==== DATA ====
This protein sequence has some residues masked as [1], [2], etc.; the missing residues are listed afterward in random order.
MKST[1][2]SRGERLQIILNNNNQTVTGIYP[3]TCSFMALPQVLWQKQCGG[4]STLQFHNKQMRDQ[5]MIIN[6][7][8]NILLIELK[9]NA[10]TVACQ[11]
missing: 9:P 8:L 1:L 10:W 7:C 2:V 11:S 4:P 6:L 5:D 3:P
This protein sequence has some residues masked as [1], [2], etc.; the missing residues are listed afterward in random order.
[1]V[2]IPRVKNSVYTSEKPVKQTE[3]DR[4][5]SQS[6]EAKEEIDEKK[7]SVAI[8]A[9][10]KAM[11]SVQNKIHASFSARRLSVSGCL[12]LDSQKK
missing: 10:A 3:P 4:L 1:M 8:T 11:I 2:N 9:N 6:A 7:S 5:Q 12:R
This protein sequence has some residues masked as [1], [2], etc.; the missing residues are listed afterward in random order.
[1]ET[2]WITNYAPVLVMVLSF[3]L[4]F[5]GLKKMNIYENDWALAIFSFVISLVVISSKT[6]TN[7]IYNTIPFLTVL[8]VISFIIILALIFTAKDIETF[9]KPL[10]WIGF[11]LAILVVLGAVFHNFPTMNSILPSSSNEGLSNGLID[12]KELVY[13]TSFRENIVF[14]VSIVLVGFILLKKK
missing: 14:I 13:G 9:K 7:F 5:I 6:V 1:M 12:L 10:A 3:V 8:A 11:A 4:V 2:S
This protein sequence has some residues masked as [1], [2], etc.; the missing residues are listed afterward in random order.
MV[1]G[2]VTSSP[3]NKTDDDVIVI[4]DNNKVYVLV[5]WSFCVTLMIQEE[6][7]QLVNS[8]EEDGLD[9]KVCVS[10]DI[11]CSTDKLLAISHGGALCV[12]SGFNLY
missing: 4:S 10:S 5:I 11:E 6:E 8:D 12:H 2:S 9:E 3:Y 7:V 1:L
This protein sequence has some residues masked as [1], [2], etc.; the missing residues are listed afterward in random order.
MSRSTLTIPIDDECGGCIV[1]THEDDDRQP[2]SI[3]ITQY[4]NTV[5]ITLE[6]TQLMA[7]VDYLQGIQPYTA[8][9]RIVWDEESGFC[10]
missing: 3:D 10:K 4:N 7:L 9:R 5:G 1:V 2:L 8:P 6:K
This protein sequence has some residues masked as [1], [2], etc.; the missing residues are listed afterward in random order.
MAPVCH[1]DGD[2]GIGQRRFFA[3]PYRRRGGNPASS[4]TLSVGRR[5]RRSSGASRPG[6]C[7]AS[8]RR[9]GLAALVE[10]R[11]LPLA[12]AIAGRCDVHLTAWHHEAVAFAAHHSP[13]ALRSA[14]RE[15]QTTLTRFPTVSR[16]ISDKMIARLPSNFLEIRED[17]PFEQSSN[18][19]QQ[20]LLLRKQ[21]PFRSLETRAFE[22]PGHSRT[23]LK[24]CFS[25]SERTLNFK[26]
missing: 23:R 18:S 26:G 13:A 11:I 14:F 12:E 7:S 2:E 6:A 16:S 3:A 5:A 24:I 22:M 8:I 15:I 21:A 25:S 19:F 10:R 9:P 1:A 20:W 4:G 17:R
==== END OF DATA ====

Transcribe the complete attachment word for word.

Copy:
This protein sequence has some residues masked as [1], [2], etc.; the missing residues are listed afterward in random order.
MKST[1][2]SRGERLQIILNNNNQTVTGIYP[3]TCSFMALPQVLWQKQCGG[4]STLQFHNKQMRDQ[5]MIIN[6][7][8]NILLIELK[9]NA[10]TVACQ[11]
missing: 9:P 8:L 1:L 10:W 7:C 2:V 11:S 4:P 6:L 5:D 3:P
This protein sequence has some residues masked as [1], [2], etc.; the missing residues are listed afterward in random order.
[1]V[2]IPRVKNSVYTSEKPVKQTE[3]DR[4][5]SQS[6]EAKEEIDEKK[7]SVAI[8]A[9][10]KAM[11]SVQNKIHASFSARRLSVSGCL[12]LDSQKK
missing: 10:A 3:P 4:L 1:M 8:T 11:I 2:N 9:N 6:A 7:S 5:Q 12:R
This protein sequence has some residues masked as [1], [2], etc.; the missing residues are listed afterward in random order.
[1]ET[2]WITNYAPVLVMVLSF[3]L[4]F[5]GLKKMNIYENDWALAIFSFVISLVVISSKT[6]TN[7]IYNTIPFLTVL[8]VISFIIILALIFTAKDIETF[9]KPL[10]WIGF[11]LAILVVLGAVFHNFPTMNSILPSSSNEGLSNGLID[12]KELVY[13]TSFRENIVF[14]VSIVLVGFILLKKK
missing: 14:I 13:G 9:K 7:F 5:I 6:V 1:M 12:L 10:A 3:V 8:A 11:A 4:V 2:S
This protein sequence has some residues masked as [1], [2], etc.; the missing residues are listed afterward in random order.
MV[1]G[2]VTSSP[3]NKTDDDVIVI[4]DNNKVYVLV[5]WSFCVTLMIQEE[6][7]QLVNS[8]EEDGLD[9]KVCVS[10]DI[11]CSTDKLLAISHGGALCV[12]SGFNLY
missing: 4:S 10:S 5:I 11:E 6:E 8:D 12:H 2:S 9:E 3:Y 7:V 1:L
This protein sequence has some residues masked as [1], [2], etc.; the missing residues are listed afterward in random order.
MSRSTLTIPIDDECGGCIV[1]THEDDDRQP[2]SI[3]ITQY[4]NTV[5]ITLE[6]TQLMA[7]VDYLQGIQPYTA[8][9]RIVWDEESGFC[10]
missing: 3:D 10:K 4:N 7:L 9:R 5:G 1:V 2:L 8:P 6:K
This protein sequence has some residues masked as [1], [2], etc.; the missing residues are listed afterward in random order.
MAPVCH[1]DGD[2]GIGQRRFFA[3]PYRRRGGNPASS[4]TLSVGRR[5]RRSSGASRPG[6]C[7]AS[8]RR[9]GLAALVE[10]R[11]LPLA[12]AIAGRCDVHLTAWHHEAVAFAAHHSP[13]ALRSA[14]RE[15]QTTLTRFPTVSR[16]ISDKMIARLPSNFLEIRED[17]PFEQSSN[18][19]QQ[20]LLLRKQ[21]PFRSLETRAFE[22]PGHSRT[23]LK[24]CFS[25]SERTLNFK[26]
missing: 23:R 18:S 26:G 13:A 11:I 14:F 12:E 7:S 2:E 6:A 16:S 3:A 5:A 24:I 22:M 8:I 15:I 21:A 25:S 19:F 10:R 9:P 1:A 20:W 4:G 17:R